Then, there were the bands and musicians; the violinist who imitated barnyard animal, the bell ringers, cellists, street bands (according to one of Mayhew’s informants there were around 250 street bands, not including black minstrel bands). There were English bands, German bands an, bagpipers. There were hurdy-gurdy players and harpists and clarinet players. Assisting the organ-grinder one might see a trained monkey or dancing dogs and one could go on almost indefinitely. If it was an instrument that could be played, it was likely to be found on the streets of Victorian London.

If it wasn’t instruments, it was often the sounds of the street vocalists; Black serenaders, glee-singers and balladeers. If a street performer couldn’t sing, he or she might whistle. The street seemed to draw the most bizarre forms of “entertainment.” One found the blind reader or the writer without hands or the blind profile cutter working in London and selling their products with shouts into the infernal din.

Add to all this, the sound of carts on cobble-stones, the neighing of horses, the sound of steam trains and all the ordinary cacophony of the streets and London was noisy indeed!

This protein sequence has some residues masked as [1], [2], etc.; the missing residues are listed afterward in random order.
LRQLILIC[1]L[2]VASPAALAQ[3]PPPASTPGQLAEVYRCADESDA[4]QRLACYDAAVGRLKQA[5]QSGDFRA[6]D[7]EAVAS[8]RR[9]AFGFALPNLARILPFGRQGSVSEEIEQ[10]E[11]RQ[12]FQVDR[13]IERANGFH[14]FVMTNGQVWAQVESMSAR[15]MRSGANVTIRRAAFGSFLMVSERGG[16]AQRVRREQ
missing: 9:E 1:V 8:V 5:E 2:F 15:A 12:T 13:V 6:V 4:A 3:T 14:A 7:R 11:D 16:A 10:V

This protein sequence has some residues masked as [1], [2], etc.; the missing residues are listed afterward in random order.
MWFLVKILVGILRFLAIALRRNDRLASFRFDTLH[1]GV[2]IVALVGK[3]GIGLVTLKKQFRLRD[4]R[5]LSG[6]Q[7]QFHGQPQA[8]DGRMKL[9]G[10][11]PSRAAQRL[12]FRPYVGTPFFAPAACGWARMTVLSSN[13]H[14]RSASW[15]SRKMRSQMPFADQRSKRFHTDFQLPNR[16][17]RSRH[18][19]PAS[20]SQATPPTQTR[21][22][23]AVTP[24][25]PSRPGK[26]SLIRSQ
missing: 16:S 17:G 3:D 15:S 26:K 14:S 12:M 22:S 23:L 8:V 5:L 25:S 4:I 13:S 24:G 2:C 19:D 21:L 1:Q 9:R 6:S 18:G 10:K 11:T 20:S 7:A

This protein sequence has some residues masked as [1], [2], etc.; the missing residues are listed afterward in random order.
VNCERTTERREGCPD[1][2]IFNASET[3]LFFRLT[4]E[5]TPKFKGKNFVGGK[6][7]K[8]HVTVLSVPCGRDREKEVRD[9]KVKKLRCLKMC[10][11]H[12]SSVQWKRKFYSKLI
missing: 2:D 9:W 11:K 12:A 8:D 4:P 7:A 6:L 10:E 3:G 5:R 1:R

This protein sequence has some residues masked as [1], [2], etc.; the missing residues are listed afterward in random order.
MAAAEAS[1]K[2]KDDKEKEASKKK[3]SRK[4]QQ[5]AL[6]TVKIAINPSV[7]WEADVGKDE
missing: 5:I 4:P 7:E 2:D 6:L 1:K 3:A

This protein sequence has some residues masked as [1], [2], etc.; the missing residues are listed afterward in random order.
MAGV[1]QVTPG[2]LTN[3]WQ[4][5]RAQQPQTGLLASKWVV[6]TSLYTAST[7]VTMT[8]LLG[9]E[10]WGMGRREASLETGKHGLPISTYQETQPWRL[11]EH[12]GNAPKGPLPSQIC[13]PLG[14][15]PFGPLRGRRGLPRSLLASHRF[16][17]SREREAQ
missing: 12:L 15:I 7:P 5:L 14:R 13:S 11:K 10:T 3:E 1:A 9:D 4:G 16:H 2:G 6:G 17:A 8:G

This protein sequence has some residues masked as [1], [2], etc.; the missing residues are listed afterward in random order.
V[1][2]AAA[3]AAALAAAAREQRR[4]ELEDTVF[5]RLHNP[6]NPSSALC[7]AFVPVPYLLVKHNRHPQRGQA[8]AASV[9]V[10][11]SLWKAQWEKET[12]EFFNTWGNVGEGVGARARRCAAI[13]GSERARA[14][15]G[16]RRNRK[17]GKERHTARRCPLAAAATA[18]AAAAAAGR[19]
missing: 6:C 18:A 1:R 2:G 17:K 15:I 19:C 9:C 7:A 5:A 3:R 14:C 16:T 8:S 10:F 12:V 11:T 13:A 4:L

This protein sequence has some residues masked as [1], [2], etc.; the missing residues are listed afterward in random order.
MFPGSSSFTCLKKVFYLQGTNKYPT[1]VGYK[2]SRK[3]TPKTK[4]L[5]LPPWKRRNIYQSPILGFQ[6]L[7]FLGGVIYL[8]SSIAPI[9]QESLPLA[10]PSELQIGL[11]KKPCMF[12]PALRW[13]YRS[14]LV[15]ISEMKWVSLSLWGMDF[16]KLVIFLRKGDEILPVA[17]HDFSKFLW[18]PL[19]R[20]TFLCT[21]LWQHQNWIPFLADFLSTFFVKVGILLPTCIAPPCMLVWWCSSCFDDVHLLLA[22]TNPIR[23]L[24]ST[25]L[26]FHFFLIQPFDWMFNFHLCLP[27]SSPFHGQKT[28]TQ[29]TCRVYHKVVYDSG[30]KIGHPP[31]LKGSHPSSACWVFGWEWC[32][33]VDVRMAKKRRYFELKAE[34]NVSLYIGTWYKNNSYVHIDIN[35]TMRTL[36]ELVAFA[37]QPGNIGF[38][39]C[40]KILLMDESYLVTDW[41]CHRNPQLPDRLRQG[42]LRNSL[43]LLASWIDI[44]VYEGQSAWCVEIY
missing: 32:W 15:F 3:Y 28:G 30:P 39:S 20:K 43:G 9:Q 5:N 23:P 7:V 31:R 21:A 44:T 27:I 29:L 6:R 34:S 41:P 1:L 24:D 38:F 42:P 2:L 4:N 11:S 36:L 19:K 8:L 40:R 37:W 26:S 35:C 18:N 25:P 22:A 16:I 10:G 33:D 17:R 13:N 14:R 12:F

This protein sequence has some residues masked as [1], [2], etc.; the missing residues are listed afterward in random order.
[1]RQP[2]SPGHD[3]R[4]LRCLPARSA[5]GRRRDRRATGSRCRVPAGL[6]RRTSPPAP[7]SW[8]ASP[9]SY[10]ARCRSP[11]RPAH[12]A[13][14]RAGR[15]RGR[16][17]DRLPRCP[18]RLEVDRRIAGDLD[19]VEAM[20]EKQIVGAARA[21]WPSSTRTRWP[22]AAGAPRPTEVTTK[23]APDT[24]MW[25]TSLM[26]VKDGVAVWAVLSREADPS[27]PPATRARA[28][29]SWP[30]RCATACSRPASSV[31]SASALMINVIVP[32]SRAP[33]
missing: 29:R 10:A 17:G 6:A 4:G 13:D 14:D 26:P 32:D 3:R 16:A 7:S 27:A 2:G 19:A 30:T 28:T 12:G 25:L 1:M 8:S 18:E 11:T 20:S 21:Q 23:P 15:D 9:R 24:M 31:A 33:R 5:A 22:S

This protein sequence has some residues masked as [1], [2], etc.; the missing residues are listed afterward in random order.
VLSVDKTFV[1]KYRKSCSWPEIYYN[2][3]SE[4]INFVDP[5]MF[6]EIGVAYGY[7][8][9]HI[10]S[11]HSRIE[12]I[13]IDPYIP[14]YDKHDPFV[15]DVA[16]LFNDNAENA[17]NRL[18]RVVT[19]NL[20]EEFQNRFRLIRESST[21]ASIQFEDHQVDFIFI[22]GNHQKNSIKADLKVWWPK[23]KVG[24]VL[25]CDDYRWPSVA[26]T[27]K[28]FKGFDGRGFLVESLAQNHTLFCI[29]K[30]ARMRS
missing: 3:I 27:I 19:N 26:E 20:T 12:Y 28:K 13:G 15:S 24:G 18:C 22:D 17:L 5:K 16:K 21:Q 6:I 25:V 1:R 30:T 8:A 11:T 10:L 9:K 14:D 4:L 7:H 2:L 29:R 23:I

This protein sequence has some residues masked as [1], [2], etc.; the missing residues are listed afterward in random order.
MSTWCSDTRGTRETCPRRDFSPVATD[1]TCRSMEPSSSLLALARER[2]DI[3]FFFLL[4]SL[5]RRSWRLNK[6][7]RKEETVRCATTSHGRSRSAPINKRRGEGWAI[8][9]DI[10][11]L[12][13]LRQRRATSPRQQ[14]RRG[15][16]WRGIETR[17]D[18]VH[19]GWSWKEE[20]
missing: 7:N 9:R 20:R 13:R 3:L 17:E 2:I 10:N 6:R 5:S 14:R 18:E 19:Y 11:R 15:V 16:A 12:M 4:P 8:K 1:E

Evangeline Holland said...

I've always been interested in sounds, being an audio learner. Since I write historical romance, it's easy to describe clothing and mores and such, but sounds! That's a tough one. Excellent post.

Anonymous said...

Your site is great; it provies a slice of life view of the era, making it much mrie accessible and intersteing for students.


An Amerian mom of two teenagers.

Anonymous said...

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The Vapour Trailer said...

Have just been reading and blogging about the noisiness of colonial Australian street-life, so this was very timely: thanks.

London Sound Survey said...

That's an excellent post, and the letter to The Times is a good find indeed.

Thomas Carlyle so disliked the noise of London that he had a special cork-lined study built.

Some of the best descriptions of the sounds of early to mid-19th century London are of course from Dickens, who was influenced by Charles Babbage's belief that no sound ever completely vanishes, but lives on in an attenuated form in the atmosphere.